Yes, absolutely, we have provided personalization testing for financial institutions. Banks, for example, have lead forms, often with complex needs – clients could be looking for asset servicing, investment banking, or wealth management advice. Some of the lead forms have greater value and higher lead scores than others. What may find that 10% of this audience has very valuable activities – meaning they were going beyond overall investment services and were specifically going into which funds and services they might be interested in.

And so when it came to the lead form, rather than saying, “Give us your name,” or “Tell us what you’re interested in, and we will reach out to you,” we identified the person the lead would actually be speaking with. We geared this toward those who showed a high level of interest and need for someone to reach out to them personally.

Rather than having a generic lead form, we would provide the name of the person from the bank who would be personally reaching out to them, along with branch details. We would tell the client to expect a call from this staff person, so they had the expectation, a name, and a face. This meant there was no longer a vagueness for the client after submitting their information.

We do a lot of print. Curious if you have any best practice for tracking print to digital, other than vanity URL in the print piece?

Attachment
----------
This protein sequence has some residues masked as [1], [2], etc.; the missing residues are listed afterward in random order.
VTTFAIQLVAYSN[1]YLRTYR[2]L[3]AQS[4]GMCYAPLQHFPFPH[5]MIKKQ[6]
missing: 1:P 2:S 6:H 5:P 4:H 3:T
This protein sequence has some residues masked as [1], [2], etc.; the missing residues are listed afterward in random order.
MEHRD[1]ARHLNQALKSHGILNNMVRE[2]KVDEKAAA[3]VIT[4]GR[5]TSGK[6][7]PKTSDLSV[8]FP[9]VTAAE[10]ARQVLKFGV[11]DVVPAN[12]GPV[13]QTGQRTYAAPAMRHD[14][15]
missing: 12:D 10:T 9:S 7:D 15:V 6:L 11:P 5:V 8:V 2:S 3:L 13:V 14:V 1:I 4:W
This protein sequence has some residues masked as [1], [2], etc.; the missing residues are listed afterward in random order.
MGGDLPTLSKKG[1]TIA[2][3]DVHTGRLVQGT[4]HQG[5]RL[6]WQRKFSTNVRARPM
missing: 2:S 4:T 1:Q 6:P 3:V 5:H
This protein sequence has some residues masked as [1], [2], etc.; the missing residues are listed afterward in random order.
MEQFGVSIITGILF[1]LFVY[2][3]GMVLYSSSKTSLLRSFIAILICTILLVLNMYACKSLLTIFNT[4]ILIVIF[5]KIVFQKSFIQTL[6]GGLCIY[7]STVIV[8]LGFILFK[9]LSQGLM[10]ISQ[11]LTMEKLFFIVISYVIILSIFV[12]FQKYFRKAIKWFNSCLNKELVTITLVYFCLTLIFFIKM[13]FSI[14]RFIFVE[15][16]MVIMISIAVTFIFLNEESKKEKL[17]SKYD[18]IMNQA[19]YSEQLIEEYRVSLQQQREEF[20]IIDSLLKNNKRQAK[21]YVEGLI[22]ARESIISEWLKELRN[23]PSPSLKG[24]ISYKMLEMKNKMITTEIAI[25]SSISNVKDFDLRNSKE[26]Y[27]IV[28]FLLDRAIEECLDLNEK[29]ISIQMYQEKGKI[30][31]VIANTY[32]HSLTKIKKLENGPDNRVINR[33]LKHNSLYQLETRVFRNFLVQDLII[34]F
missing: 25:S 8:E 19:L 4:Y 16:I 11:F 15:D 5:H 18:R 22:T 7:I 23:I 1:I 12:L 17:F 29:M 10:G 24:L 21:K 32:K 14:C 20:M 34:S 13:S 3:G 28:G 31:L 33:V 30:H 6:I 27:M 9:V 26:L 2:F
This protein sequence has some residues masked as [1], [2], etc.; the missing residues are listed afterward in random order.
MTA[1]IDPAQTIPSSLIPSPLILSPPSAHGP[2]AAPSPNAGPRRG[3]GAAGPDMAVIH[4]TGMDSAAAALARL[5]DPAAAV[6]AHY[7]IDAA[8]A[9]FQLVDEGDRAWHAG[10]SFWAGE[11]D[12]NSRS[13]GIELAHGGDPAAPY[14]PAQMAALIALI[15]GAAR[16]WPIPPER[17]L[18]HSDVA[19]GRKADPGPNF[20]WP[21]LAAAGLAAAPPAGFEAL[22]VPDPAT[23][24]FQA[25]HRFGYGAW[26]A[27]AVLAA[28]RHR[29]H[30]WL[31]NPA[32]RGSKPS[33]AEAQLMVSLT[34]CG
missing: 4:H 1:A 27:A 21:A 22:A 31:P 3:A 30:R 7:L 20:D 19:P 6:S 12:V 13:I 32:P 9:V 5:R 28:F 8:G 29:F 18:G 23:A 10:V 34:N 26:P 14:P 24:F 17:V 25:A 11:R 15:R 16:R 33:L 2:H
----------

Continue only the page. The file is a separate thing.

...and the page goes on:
Print it is tough. Vanity URLs are my go-to. In the absence of vanity URLs, the other could be a loose association as to which markets that print was sent out to. If it’s a national campaign, that is going to be tough. If it’s a print campaign that goes out in a specific city, with a particular offer, you can use Geolocation features and can start to assume who may have been exposed to that print campaign. It’s fuzzy, but you can get closer, and you can test it.

You can even create a little holdout group in that city so that they don’t receive a personalized experience. For example, 80% receive a personalized experience, and holdout 20%, and you could hone in on which cities or markets received it.

The other way with print is related to connecting coupons to a Customer Relationship Management (CRM) or a Point of Sale (POS) – something that understands when a particular coupon was used in a store. As long as you have tracking downstream systems, you can incorporate that into your targeting criteria as well.

My team is currently running tests, but not seeing great results. Do you have any insights on what we might be missing?

When you do not see the results you are after, a couple of things are potentially happening. Typically, we don’t run any tests before we know how long it is going to take to run and until we have targeted and expected lift on an identified KPI.

If you are unsuccessful on a test, it is likely that analytics weren’t thoroughly vetted before the test went live. For instance, you may be running an A/B test, and you find that you don’t have any significant lift on a creative variation that you thought would be much better than a controlled experiment.

What you may find after running that test and breaking down those results of that test in your analytics platform is that maybe the majority of your traffic are return visitors, from a particular media or device, and that is really what is causing your KPI  fluctuations. By knowing those unique performance differences, you can hopefully start flushing out why that creative isn’t working for that group.